Of course, for all our similarities, there are also differences:
  • As part of the discussion about diversity in the industry from Collette’s talk, there was also discussion about autism and how there was a general belief that many “black hats” may have struggled at school, dropped out and only picked up hacking because they had no other options. It was pointed out that because many companies require specific levels of education (such as GCSEs), it meant there was no way for these individuals to become security professionals. Why is this different to testing? Well in the testing industry I don’t feel we have such a specific concern with autism (though it will definitely also affect the testing industry and community too!), I feel our concerns are more about increasing awareness of testing as a possible career in the first place!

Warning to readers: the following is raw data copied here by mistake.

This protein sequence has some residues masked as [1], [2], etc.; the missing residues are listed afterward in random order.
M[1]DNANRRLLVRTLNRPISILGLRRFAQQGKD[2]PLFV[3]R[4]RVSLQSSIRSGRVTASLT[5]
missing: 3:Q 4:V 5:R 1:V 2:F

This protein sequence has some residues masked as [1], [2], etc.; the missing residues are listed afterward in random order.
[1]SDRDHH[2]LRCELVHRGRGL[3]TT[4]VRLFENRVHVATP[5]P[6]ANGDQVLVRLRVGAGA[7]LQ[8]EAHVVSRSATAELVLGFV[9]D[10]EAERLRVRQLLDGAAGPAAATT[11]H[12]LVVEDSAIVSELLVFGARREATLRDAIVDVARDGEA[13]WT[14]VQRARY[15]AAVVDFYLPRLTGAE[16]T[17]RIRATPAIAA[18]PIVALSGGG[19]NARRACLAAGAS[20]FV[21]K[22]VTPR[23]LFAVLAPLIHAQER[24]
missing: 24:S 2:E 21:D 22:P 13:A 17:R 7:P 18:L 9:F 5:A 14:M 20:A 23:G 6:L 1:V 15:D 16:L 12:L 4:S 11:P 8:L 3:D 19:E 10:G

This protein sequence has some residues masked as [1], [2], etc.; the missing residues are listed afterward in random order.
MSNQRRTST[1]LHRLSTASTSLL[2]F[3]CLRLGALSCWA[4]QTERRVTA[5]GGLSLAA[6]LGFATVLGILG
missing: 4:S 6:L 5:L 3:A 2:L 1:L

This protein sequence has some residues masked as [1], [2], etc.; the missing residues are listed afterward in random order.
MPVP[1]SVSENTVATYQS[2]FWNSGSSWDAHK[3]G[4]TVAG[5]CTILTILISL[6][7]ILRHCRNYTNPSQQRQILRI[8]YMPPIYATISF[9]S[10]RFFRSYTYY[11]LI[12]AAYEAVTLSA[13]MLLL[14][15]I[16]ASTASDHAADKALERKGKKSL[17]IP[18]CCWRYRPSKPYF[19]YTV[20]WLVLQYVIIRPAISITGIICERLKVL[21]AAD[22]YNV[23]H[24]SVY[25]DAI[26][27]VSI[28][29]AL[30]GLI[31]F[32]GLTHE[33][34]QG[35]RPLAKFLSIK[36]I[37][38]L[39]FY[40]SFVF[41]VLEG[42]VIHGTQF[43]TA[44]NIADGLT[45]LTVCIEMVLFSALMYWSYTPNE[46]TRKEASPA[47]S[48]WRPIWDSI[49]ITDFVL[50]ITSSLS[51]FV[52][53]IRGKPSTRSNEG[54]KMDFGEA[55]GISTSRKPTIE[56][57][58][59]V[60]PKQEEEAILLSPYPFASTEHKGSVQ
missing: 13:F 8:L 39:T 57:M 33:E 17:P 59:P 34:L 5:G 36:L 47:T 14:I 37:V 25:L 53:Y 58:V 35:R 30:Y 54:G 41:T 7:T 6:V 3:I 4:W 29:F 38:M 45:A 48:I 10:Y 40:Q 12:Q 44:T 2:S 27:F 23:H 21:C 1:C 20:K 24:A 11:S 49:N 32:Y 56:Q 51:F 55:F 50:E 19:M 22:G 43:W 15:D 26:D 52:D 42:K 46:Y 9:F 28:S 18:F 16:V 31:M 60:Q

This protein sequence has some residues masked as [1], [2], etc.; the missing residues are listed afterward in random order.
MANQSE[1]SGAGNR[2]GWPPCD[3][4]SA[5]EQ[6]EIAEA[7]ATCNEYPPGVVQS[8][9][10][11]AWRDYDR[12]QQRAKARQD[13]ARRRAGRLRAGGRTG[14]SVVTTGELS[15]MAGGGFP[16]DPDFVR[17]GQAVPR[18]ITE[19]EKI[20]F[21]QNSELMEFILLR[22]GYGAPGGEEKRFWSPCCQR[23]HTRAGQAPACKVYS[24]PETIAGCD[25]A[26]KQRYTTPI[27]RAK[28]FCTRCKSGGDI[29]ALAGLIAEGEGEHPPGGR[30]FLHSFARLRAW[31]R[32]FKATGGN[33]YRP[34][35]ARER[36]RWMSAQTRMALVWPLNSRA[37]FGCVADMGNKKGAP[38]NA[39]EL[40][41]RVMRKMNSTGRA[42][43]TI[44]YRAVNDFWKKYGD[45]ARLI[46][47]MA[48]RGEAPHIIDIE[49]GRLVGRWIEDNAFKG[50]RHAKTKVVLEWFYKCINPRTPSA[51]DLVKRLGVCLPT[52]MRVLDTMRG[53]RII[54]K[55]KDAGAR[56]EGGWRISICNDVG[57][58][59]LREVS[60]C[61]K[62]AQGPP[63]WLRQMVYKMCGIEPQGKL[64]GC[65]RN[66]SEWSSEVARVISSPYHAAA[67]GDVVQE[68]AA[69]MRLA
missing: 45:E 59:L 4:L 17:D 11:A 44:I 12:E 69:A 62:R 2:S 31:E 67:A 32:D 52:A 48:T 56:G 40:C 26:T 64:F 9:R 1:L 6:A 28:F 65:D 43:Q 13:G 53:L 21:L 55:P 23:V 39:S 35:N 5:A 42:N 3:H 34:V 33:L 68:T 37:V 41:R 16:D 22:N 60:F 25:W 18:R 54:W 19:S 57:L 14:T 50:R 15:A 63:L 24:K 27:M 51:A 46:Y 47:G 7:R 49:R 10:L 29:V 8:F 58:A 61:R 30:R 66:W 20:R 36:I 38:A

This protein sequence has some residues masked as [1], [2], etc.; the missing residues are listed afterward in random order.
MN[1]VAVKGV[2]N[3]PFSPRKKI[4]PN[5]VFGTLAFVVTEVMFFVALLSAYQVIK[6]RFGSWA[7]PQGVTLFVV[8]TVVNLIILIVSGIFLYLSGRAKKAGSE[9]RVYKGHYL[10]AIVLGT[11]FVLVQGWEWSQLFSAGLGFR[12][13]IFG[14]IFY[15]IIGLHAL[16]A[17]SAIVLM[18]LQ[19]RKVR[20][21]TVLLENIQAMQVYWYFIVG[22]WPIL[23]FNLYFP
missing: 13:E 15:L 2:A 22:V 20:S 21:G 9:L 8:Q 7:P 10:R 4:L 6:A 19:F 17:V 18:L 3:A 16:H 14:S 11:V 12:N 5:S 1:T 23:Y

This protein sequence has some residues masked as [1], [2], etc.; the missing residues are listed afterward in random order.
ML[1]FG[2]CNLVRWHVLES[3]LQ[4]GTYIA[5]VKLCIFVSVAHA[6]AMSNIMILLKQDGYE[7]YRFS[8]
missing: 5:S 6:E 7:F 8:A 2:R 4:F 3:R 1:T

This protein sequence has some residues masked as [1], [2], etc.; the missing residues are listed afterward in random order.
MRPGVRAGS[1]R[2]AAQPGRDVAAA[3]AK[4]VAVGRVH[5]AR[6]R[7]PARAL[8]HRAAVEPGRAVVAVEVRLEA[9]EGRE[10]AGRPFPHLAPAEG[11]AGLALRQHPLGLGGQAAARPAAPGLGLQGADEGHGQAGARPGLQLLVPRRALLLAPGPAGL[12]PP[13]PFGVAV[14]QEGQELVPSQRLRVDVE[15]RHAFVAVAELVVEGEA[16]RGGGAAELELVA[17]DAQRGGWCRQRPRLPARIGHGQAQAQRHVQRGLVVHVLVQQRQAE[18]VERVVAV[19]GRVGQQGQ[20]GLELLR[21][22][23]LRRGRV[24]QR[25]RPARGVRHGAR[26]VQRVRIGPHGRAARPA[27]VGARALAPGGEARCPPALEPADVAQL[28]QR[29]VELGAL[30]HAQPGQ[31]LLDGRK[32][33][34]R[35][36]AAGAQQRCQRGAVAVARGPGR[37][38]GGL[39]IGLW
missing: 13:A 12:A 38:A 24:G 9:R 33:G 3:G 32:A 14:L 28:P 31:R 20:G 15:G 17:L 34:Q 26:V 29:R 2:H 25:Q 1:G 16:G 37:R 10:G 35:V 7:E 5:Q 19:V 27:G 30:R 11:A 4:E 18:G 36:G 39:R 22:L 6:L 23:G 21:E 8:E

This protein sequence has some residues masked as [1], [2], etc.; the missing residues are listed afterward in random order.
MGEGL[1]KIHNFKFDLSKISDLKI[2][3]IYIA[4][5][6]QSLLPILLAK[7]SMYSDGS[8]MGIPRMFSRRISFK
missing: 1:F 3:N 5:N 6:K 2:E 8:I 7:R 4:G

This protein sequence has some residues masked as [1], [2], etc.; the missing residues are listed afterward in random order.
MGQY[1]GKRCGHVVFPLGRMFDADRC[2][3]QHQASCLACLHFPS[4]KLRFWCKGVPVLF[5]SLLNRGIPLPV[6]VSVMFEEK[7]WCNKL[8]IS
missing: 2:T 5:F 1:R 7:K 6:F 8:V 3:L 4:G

• I think this one is probably obvious but the security community is more naturally technically focused and capable, in tandem with the above point, most people seem to join the industry because of their interest in it and interest in technology. As such, while there is diversity, I get the general impression the diversity of backgrounds is a lot more acute as opposed to the very broad backgrounds of testers. As a result I feel testers tend to be less technically focused and more a balanced spread of soft skills to go with the technical subjects. That said, the conference did feature plenty of talks that were more about the soft skills, although probably a different balance compared to some testing conferences.